Friday, October 16, 2015

Book Review: The Black Ice by Michael Connelly (Harry Bosch #2)

Stars: 4 out of 5
Pros: Strong characters, some twists to the plot
Cons: Plot could have been tighter.
The Bottom Line:
A cop’s suicide
Begins another good case
For detective Bosch

Designer Drugs and a Murdered Cop

I really had intended to get back to the Harry Bosch books before now.  But I slipped a different book into the Michael Connelly slot in my audio book rotation a few months back, so I’m just now getting to The Black Ice, the second book starring this popular detective.  While I still think I prefer Mickey Haller better, I did enjoy this book.

It’s Christmas night when the body of narcotics police officer Cal Moore is found in a hotel room.  Cal had been missing for several days, and no one was honestly surprised when he turned up dead.  It’s an obvious suicide, even detective Harry Bosch thinks so after his brief look at the crime scene before he is ushered out by top brass in the LAPD.  The only thing that doesn’t really make sense is the note Cal left behind, “I found out who I was.”

The next day, Bosch gets a new case that makes him question whether Moore really committed suicide or not, however.  Then he learns that Moore was secretly working on a case Bosch had asked for his help on involving a designer drug called black ice.  Suddenly, Bosch is beginning to wonder if Moore was really murdered.  Can he overcome department politics to uncover the truth?

The story started well, and we quickly began to see a wide web that tied multiple things together.  How Bosch would prove it all was the real mystery of the book.  I must admit I found that part a little long and drawn out at times, and a few of the twists seemed more like clichés, especially the police department politics.  Granted, the clichés in the cozies I read don’t bother me.  Go figure, right?  Still, there were enough twists to hold my interest, and the climax was very satisfying.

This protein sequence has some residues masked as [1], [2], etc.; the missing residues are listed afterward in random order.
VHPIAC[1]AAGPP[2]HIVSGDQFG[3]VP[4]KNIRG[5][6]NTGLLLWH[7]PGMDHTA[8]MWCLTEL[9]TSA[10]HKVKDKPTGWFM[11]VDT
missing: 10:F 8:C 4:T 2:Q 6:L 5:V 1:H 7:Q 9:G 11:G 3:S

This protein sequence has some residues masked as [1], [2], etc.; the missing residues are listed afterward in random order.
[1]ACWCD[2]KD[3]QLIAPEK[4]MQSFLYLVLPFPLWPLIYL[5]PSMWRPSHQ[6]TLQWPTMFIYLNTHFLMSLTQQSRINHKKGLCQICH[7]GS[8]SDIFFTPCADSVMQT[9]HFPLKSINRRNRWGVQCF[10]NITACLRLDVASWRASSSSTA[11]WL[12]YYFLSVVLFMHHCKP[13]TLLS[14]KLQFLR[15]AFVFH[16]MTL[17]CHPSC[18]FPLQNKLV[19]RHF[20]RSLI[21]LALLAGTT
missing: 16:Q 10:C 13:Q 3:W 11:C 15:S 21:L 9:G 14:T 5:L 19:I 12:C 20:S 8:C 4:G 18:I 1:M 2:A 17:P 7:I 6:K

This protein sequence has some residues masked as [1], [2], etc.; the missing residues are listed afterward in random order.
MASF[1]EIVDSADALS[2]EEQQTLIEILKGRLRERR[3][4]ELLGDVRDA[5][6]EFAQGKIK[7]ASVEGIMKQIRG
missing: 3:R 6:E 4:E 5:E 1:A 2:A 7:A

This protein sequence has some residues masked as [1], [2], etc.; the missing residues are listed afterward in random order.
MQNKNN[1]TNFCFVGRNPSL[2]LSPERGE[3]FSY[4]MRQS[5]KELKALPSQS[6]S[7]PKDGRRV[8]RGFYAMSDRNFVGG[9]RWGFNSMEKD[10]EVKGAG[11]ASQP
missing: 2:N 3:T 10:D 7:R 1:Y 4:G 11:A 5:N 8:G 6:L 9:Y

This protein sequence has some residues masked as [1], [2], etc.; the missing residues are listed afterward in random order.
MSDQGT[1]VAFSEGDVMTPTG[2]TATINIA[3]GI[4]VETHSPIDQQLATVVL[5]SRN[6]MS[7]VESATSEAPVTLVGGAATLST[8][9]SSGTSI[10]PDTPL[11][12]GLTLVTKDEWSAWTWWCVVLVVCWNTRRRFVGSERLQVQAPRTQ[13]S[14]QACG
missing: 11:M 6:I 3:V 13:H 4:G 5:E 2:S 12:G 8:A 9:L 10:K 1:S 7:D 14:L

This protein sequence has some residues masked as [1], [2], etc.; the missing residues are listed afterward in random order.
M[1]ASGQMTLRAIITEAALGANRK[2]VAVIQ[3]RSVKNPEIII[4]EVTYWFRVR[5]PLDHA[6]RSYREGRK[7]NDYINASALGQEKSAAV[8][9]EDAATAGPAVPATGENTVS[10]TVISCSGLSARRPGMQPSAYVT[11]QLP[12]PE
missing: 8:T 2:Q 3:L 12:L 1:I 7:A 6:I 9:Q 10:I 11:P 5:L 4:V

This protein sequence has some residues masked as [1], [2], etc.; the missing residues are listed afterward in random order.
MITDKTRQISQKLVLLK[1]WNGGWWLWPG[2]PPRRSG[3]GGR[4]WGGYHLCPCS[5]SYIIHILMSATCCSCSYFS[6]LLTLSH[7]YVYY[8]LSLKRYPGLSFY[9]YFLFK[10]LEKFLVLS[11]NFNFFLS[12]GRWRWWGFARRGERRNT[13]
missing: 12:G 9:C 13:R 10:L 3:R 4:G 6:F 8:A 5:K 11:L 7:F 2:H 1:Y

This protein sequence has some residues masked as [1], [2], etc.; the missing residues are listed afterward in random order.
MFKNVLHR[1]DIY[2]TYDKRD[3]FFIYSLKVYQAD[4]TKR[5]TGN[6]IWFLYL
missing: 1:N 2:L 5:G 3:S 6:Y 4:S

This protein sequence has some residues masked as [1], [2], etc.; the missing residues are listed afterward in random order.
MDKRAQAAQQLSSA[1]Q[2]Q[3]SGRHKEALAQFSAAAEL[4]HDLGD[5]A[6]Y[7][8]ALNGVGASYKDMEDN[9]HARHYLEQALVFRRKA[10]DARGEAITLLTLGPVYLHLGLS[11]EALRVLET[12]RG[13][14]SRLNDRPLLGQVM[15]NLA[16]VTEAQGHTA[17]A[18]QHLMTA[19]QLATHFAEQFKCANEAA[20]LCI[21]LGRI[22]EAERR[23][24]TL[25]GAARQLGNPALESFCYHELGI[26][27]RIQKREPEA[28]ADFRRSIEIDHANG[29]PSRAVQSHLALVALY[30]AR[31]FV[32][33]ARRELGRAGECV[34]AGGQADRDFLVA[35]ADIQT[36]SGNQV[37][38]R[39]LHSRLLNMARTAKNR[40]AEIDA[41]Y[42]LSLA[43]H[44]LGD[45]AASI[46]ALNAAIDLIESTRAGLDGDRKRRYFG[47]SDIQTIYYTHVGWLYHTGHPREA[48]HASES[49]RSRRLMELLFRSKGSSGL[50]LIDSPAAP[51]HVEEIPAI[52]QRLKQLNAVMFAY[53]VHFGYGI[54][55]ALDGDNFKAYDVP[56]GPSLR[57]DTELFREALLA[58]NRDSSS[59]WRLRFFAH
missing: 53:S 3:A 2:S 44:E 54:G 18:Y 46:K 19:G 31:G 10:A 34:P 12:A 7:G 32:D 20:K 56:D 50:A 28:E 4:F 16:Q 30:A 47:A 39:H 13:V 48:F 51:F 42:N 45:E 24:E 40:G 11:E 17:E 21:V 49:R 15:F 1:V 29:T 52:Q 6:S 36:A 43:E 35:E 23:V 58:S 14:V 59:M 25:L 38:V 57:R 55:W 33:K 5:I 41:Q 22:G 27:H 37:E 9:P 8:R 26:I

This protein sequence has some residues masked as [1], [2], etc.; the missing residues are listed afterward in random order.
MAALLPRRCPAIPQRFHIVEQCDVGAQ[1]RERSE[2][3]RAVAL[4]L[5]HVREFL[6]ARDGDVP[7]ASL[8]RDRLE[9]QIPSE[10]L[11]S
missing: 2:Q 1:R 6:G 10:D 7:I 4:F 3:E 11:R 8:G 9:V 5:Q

I do like Harry Bosch as a character.  I wish he weren’t such a loner, but it does mean most of the characters we spend much time with are new to this book.  They were all well developed as well, making it easy to care about the outcome of the story.

One of the reasons I didn’t rush back to the series was the reader of the audio book.  Dick Hill over dramatizes at times, and it is actually distracting from the story.  It wasn’t as bad here as in the first in the series, although a supporting character’s stutter was enough to drive me up a wall.  Fortunately, he’s only in a couple of scenes.

Since this is a police procedural, the language and description of violence is significantly more I’m used to reading.  I knew that going in, so this is worth noting only in passing.

Since I’ve already listened to all the Mickey Haller books, I knew that that character and Harry Bosch were half-brothers.  I thought that was something that Michael Connelly had come up with after he’d created the Mickey Haller character, but we actually get a scene in this book where Bosch is remembering meeting his father.  Turns out, that this wasn’t something he came up with late in the process but had set up before he wrote the first book with Mickey Haller as the main character.

The Black Ice is a good second novel.  It’s certainly made me look forward to moving on with the Harry Bosch series.

And, like me, you'll want to move on to the next in the Harry Bosch mysteries in order.

This review is part of this week's Friday's Forgotten Books.


  1. I've sort of skipped around Connelly's work, and didn't get into the Bosch series until Trunk Music, which I enjoyed. In fact I've enjoyed everything of his I've read, and have no idea why I've been so haphazard about it. Now that you've drawn my attention to The Black Ice, I think that might just end up on my WTR stack. Enjoyed the review.

    1. In some ways, I've listened to them out of order as well, but only since I've listened to all the Lincoln Lawyer books, which have included Bosch at some point. Now I'm trying to catch up on Bosch. As you can see, I've got a ways to go.